Migration of Information In Progress

We have officially started exporting and importing all of our content for migration to our new platform. In this new platform, you will be able to accomplish the following:

Follow. You will be able to “follow” instead of simply “bookmarking” the profiles available in each category of our database. This means when there is an update to a case, you will receive both an in-site notification and an email notification notifying you of that update. A link will be provided in your email notification directing you back to the profile/entity that notification is about.

Post to Site. We are making public input easier in Missing NPF V3. Now, you will be able to post to certain categories of data and that information will be visible through a “feed” that is publicly accessible. Almost like a “forum” (where commenting is the primary feature of communicating information), this will allow you to inform the public of the information you know and be able to categorize how you received that information and/or whether any external sites/entities can be helpful in learning more about the information you post.

Better Maps. For some time now, we discontinued our mapping feature, which was a very popular element of our site. We had the capability of only associating ONE location per “listing” or “profile,” until now. Now, you will be able to enter map details (coordinates or general locations) in the updates you would like to post to various profiles/entities. This allows you to exchange information with the public that is able to be mapped on our global search. For instance, if you hiked a certain part of Grand Canyon National Park – around the area where a person was last known to hike before going missing – you will be able to link your coordinates with that person’s profile to inform the public where and when you were hiking a certain area of the park. Keep in mind: officials from various state and federal agencies have profiles on Missing NPF, and it may be possible that the information you provide will help authorities fine-tune their search, even if that case is in “limited” status or “cold.”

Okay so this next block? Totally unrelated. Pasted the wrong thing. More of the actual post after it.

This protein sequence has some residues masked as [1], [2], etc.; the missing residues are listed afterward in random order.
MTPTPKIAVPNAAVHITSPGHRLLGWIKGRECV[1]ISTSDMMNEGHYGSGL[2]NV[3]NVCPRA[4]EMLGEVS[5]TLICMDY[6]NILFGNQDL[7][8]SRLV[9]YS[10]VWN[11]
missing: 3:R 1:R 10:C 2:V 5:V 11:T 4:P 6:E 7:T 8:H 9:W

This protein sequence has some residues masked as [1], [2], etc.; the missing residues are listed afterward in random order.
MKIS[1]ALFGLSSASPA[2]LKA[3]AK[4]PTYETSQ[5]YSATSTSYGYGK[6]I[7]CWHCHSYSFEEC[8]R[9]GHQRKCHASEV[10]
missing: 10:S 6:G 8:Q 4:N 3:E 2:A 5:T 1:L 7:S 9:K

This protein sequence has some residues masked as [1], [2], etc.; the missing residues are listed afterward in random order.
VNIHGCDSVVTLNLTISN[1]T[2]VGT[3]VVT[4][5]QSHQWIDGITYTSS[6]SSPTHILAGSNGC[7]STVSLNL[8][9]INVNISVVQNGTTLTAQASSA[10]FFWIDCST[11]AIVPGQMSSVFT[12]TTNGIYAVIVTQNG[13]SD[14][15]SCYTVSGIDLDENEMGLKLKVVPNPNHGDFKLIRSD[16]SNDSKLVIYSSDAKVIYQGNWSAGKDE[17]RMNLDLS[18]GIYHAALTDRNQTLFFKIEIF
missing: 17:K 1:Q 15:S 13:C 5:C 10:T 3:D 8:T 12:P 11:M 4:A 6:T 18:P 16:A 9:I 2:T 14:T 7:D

Many other features will be added, but that information will be released once we are able to migrate all the data in our records and display that data in new ways soon.

The New Link System

One of the drawbacks to this migration is the way the data is organized. This is more a “pro” than a “con” in terms of how the site will work and how you can find information, but if you have profiles or entities saved (or bookmarked), those links may no longer be operational. Right now, all information is linked as a “listing” (if you’re familiar with permalinks, then this will make some sense to you: missingnpf.com/listing/____ is how information is currently organized). Once the migration is complete and V3 is LIVE, that will change to something like: missingnpf.com/people/_____ or missingnpf.com/places____. If you have listings that you are currently following or have “bookmarked,” it is advisable that you keep that information handy outside of MissingNPF.com so that you are able to simply search for those profiles once the new site is LIVE.

We are very excited about V3, and it has been a long time coming! We are hopeful that you find just as much (if not more) value in the ways in which we will be able to use the data we currently have and help us continue to grow Missing NPF as you have been for the past 2 1/2 years!

All the best to you!



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    Joss Leal

    Joss Leal

    Joss Leal is an outdoor enthusiast, Clinical Mental Health Counseling graduate student with a Bachelor of Arts in Psychology and Business. Joss founded Missing NPF in October 2020, and maintains the Missing NPF database alongside a team of 3 dedicated ‘seekers’.

    About Missing NPF

    There is currently no centralized database for those who have gone missing in National Parks and/or Forests at the federal level.

    We have established this listing in an effort to provide a holistic measure of assistance, both to inform future search efforts and to establish an assistive resource for those who are currently living with the loss of a loved one. 

    Missing NPF supports the call for federal agencies to establish, maintain, and share a full listing of those missing in U.S. National Parks and Forests. Meanwhile, we have established our own, and seek your collaboration in providing a meaningfully-detailed source by which to expand public knowledge, identify trends, and empower future search efforts. Join us on this mission.